Around the state: Educators in Miami-Dade County are pressing the state to again waive accountability measures that are tied to its annual assessments tests, Florida Education Commissioner Richard Corcoran tells the Jefferson County School Board that it can retake control of the district if it can get a C grade from the state in the next year, a search firm recommends eight candidates be considered for the Broward school superintendent job, state economists are projecting that almost 22,000 fewer students will be enrolled in Florida’s public K-12 schools in the 2022-2023 academic year, Palm Beach school officials will develop additional rezoning plans for schools in the Boca Raton area after the first option was criticized by many in the community as favoring wealthier families, Duval health officials are dropping contact tracing when students become infected with COVID-19, Seminole County teachers and the school district tentatively agree on a contract that would boost starting pay to $47,500 and provide bonuses and small raises, and Osceola County school officials saying they could consider paying parents to drive their children to schools if the shortage of school bus drivers continues. Here are details about those stories and others from the state’s districts, private schools, and colleges and universities:
Miami-Dade: Superintendent Alberto Carvalho and the school board are pushing state leaders to remove accountability measures for this school year’s annual assessments because of the disruptions and lost instructional time caused by the pandemic. If the state agrees, it would be the second straight year that the state waived accountability for the results of those tests. And no annual exams were held in the spring of 2019 because most schools were closed because of COVID-19. Miami Herald. Dozens of community organizations are urging the school board to reconsider its approach to hiring a superintendent. Many believe the school board opted for a short window asking for applications because it has a favored candidate to replace Carvalho, who is taking over the Los Angeles school district next month. The board is expected to meet Tuesday to discuss the remaining 14 candidates. Two candidates are reportedly front-runners: Florida Department of Education senior chancellor Jacob Oliva, and Jose Dotres, deputy superintendent for the Collier County School District and a former Miami-Dade schools’ chief of staff and chief human capital officer. WPLG. Florida Politics.
Broward: Thirty-nine educators have applied for the superintendent’s job, a firm handling the search said last week. Ray & Associates determined 15 met the minimum qualifications, and recommended that the school board consider eight of them. They include interim superintendent Vickie Cartwright and Palm Beach County administrators Peter Licata and Keith Oswald. Others are Michael Cohen, a superintendent with the York Regional District School Board in Canada; Rafaela Espinal, an assistant superintendent with New York Public Schools; James Good, an associate superintendent in central Ohio; Michael Gaal, former deputy chancellor for Washington, D.C., schools; and Quintin Shepherd, superintendent for the Victoria Independent School District in Texas. School board members will review the list Jan. 24 and possibly hire a new superintendent in February. Sun Sentinel. A volunteer assistant basketball coach for Flanagan High School in Pembroke Pines was arrested last week for having a gun at Plantation High School during a game. Shakeen Odean Morgan’s attorney said his client didn’t know he had the gun in his bag and didn’t mean to take it to Plantation High. WPLG.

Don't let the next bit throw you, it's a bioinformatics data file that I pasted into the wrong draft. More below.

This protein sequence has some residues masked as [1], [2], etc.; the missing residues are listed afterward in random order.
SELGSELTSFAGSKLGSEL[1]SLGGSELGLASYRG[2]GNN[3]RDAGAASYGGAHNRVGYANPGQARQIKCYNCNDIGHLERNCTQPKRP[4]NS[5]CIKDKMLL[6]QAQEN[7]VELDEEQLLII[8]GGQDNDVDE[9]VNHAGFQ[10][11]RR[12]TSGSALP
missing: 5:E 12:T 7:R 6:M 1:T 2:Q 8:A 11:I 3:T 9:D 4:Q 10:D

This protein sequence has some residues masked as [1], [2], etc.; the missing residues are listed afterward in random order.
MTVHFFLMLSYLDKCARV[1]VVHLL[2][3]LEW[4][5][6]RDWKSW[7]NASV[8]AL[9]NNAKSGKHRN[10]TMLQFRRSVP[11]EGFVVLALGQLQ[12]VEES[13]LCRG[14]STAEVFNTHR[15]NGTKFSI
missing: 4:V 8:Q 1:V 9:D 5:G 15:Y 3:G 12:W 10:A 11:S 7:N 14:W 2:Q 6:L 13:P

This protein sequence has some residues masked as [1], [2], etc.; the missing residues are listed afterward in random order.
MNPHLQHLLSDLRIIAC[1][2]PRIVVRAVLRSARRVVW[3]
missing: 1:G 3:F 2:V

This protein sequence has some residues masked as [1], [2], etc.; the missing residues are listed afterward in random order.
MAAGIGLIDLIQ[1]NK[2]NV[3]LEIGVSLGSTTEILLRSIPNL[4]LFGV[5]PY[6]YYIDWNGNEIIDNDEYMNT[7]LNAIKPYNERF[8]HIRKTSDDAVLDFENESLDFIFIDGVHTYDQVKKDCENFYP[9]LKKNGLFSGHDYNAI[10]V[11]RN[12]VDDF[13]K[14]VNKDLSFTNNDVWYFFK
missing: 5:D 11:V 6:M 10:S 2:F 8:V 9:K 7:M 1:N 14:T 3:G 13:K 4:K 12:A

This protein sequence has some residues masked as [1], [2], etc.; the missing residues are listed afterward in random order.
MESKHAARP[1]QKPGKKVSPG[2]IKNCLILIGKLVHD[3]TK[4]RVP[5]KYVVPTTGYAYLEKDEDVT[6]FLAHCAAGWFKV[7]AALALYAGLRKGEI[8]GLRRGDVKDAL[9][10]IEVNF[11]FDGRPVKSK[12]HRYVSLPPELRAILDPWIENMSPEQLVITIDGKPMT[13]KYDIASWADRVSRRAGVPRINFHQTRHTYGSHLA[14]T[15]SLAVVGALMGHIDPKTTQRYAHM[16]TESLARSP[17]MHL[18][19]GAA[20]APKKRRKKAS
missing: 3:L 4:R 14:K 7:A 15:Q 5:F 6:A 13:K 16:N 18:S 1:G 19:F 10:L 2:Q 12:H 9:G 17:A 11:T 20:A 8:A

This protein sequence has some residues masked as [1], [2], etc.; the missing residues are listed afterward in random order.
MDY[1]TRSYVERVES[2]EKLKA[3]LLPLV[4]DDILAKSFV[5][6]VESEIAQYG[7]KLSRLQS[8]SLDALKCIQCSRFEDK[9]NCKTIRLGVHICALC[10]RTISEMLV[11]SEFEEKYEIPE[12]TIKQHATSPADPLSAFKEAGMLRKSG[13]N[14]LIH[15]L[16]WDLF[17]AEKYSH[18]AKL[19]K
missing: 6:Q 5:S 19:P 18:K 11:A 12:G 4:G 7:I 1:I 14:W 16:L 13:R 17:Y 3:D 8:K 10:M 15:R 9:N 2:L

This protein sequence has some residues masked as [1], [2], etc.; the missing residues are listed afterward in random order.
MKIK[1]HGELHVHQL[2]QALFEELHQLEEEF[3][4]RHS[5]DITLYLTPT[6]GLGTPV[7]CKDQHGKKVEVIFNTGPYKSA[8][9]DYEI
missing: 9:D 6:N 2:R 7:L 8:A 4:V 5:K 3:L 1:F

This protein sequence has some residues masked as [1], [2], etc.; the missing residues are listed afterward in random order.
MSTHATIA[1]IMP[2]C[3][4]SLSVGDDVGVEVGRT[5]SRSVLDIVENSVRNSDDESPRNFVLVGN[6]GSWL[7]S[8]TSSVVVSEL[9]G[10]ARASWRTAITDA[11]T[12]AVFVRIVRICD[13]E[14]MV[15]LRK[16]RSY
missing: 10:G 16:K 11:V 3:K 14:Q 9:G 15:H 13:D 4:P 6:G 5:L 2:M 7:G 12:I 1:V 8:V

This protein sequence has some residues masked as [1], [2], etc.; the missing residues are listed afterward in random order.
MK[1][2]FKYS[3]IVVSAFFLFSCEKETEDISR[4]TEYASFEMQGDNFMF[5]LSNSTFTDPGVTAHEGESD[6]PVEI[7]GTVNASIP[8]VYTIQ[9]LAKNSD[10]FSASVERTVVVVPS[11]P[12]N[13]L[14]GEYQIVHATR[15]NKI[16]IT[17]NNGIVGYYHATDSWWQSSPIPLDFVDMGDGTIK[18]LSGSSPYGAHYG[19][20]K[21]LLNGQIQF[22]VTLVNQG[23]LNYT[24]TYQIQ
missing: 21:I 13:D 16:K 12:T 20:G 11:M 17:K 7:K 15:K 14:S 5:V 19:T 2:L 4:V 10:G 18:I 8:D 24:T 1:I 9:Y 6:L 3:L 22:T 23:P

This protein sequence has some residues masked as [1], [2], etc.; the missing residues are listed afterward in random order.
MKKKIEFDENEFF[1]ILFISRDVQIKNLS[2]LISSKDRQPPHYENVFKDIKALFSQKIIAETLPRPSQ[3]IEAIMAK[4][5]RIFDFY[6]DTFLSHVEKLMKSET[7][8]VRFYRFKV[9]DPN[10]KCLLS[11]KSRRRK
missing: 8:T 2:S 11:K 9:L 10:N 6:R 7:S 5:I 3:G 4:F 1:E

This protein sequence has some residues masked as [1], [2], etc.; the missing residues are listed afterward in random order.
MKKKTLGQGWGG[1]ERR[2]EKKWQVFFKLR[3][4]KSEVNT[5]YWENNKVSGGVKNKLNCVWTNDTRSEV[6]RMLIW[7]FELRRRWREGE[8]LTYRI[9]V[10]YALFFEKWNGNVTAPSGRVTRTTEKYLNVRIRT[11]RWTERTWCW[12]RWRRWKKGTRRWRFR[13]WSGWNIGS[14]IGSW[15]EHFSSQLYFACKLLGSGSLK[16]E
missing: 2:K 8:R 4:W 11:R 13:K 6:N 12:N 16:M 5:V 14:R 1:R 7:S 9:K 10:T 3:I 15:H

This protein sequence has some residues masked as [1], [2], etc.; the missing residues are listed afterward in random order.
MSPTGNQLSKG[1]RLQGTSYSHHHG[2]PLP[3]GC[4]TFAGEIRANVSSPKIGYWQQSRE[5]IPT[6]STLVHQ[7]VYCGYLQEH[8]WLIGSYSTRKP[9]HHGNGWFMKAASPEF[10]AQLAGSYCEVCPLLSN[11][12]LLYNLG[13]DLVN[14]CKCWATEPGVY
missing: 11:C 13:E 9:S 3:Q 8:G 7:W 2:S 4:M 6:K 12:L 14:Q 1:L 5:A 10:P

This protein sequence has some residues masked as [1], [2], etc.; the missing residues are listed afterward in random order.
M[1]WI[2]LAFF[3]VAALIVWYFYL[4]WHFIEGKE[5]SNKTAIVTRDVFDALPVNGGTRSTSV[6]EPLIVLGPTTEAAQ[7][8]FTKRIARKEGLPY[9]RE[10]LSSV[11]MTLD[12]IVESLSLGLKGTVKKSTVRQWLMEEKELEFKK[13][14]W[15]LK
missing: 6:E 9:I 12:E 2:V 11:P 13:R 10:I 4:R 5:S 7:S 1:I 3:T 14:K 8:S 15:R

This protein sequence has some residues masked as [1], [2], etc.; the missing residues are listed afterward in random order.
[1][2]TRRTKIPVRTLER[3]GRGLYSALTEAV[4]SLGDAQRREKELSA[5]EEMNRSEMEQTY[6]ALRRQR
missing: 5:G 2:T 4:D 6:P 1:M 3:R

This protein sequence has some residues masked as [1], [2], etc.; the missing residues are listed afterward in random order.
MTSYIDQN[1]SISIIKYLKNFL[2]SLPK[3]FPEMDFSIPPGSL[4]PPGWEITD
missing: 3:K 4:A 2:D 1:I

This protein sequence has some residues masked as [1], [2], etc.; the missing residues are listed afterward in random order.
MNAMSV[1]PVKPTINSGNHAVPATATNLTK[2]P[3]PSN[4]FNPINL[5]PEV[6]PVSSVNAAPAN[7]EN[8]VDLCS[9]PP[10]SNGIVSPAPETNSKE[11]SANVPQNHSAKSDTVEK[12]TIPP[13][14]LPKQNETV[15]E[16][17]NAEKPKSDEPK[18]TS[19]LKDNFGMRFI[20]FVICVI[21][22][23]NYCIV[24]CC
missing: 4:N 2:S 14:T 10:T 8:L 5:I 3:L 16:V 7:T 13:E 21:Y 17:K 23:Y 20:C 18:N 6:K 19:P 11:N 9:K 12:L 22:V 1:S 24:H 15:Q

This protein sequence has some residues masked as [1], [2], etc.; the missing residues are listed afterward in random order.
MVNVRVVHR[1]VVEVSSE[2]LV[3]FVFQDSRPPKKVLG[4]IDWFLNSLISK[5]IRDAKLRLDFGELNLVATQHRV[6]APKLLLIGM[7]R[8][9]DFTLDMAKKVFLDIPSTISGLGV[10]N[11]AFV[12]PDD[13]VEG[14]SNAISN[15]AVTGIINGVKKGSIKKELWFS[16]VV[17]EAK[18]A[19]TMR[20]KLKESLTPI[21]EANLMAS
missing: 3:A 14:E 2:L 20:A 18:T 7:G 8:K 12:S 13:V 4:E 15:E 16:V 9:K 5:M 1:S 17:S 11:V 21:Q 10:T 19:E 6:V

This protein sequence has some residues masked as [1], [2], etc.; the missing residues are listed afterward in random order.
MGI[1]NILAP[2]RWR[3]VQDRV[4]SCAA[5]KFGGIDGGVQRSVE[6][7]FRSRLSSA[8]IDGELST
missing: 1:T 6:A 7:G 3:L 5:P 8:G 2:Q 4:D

Tampa Bay area: A record 7,098 COVID-19 cases were reported last week in the Hillsborough, Pinellas, Pasco and Hernando school districts. That broke the previous high of 5,420 for the week ending Sept. 3. Hillsborough had 4,181 cases, up from 2,452 the previous week. Pasco reported 1,646 cases, up more than 500 from the previous week. Pinellas had 1,067 cases, up from 594, and Hernando had 204 cases, which was nearly double the previous week’s total. Tampa Bay Times.
Orange: Amazon founder Jeff Bezos will open a preschool program this fall in an Orlando affordable housing development. The nonprofit multifamily rental housing developer Ability Housing said last week it had signed a 10-year lease with the Bezos Academy to open a free Montessori-like preschool in its Village on Mercy apartment community. Forty students will attend the school full days and year-round. Orlando Sentinel. WOFL.
Palm Beach: At least two more plans for school rezoning in the Boca Raton area will be developed after a community backlash against the original plan, which would have moved about 800 elementary students to fill a new school and relieve crowding at others but was called favorable to wealthier members in the community. The district’s advisory boundary committee asked the district staff for alternative plans. The original plan will still be under consideration when the committee meets Jan. 27. A new plan must be in place before schools reopen in the fall. Palm Beach Post. School board members are being asked to approve a $300,000 settlement to a woman who was driving a golf cart in Wellington that was struck by a school bus. The woman was in a designated crossing for golf carts when the bus hit her cart. She was hospitalized with serious injuries. Palm Beach Post. Employees, vendors and visitors to county schools will be required to face masks for at least another week, the district announced Friday. The mandate has been in place for two weeks. WPEC.